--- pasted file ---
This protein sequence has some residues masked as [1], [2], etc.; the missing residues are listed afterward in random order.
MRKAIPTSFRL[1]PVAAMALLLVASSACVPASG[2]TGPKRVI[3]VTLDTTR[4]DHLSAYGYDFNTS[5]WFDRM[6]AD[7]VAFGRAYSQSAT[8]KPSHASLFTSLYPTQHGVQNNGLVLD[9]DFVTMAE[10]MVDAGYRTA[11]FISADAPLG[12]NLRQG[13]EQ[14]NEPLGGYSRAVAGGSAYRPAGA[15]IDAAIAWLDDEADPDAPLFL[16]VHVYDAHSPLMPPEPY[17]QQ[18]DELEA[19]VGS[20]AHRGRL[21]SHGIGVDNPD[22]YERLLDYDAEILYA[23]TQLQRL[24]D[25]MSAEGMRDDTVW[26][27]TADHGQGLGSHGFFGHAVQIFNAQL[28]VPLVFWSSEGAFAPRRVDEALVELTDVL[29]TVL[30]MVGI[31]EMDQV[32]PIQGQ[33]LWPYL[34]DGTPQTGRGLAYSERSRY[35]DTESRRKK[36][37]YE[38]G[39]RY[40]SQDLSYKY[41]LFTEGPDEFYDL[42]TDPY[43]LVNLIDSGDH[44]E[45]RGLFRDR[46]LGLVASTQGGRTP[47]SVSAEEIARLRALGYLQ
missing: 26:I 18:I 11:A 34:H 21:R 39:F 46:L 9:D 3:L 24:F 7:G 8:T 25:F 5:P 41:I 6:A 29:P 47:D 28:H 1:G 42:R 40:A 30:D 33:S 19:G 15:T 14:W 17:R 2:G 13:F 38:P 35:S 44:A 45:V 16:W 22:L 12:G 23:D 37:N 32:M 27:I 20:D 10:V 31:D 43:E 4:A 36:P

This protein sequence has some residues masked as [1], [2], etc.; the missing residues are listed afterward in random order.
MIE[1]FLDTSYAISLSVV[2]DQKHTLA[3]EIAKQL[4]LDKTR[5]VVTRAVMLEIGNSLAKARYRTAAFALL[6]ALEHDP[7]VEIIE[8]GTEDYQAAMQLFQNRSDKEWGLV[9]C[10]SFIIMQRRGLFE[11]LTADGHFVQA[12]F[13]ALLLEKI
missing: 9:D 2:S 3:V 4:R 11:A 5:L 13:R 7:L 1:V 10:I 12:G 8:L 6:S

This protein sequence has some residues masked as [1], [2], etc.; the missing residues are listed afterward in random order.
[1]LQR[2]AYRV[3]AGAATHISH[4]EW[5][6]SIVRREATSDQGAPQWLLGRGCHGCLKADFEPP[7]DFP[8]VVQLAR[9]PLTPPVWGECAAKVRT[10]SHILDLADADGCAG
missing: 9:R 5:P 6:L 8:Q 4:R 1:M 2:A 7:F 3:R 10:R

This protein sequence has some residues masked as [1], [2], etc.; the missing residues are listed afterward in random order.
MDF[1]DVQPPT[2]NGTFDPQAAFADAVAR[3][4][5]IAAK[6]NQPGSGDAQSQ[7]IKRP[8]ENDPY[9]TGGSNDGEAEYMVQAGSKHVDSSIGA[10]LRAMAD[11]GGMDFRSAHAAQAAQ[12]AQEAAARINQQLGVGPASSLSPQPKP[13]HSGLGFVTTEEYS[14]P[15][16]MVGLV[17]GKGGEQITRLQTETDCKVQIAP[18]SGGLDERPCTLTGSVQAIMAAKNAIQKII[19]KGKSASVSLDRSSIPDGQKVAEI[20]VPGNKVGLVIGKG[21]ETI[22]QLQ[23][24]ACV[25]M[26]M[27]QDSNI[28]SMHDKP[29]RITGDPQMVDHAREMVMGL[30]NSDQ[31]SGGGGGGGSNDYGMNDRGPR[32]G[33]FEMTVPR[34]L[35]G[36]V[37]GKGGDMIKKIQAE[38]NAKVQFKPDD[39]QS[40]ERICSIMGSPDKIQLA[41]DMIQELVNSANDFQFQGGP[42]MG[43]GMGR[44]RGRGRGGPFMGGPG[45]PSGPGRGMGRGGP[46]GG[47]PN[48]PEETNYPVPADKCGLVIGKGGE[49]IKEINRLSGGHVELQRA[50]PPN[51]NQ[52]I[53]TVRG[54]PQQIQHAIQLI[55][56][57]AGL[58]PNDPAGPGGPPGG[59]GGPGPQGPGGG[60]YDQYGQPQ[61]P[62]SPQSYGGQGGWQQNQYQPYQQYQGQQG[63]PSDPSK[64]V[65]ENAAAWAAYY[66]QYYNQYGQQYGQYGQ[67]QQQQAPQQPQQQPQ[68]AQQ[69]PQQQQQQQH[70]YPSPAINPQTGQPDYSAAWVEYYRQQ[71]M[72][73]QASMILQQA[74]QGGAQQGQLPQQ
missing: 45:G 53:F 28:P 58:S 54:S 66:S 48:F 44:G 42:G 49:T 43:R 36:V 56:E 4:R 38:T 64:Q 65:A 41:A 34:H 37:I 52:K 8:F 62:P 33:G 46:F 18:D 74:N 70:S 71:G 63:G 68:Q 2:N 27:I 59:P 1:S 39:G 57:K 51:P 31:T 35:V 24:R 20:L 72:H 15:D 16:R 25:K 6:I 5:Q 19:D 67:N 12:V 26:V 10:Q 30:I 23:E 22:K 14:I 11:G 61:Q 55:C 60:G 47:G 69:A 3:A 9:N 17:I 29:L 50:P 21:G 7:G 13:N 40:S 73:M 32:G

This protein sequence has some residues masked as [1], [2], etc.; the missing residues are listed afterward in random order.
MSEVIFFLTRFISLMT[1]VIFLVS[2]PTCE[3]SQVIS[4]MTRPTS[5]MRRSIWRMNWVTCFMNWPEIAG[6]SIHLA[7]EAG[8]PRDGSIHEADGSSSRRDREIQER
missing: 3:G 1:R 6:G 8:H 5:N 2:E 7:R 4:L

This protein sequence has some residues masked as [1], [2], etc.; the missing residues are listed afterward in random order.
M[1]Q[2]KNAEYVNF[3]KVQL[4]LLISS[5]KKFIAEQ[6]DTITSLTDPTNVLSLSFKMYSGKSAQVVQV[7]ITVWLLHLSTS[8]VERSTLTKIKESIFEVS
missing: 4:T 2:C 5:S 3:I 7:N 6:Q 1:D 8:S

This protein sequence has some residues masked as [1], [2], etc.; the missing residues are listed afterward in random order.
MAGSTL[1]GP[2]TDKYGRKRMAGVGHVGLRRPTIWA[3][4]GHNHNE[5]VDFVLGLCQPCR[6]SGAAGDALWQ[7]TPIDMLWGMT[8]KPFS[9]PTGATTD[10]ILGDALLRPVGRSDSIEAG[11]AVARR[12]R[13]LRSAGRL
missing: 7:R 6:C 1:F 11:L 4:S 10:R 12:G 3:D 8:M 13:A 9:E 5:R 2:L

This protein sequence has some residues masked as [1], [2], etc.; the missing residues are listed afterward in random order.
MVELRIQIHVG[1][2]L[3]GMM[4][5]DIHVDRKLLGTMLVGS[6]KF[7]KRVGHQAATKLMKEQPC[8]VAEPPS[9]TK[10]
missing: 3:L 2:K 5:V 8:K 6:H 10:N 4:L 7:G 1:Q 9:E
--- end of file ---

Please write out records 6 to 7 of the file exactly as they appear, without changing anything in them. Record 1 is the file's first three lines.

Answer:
This protein sequence has some residues masked as [1], [2], etc.; the missing residues are listed afterward in random order.
M[1]Q[2]KNAEYVNF[3]KVQL[4]LLISS[5]KKFIAEQ[6]DTITSLTDPTNVLSLSFKMYSGKSAQVVQV[7]ITVWLLHLSTS[8]VERSTLTKIKESIFEVS
missing: 4:T 2:C 5:S 3:I 7:N 6:Q 1:D 8:S

This protein sequence has some residues masked as [1], [2], etc.; the missing residues are listed afterward in random order.
MAGSTL[1]GP[2]TDKYGRKRMAGVGHVGLRRPTIWA[3][4]GHNHNE[5]VDFVLGLCQPCR[6]SGAAGDALWQ[7]TPIDMLWGMT[8]KPFS[9]PTGATTD[10]ILGDALLRPVGRSDSIEAG[11]AVARR[12]R[13]LRSAGRL
missing: 7:R 6:C 1:F 11:L 4:S 10:R 12:G 3:D 8:M 13:A 9:E 5:R 2:L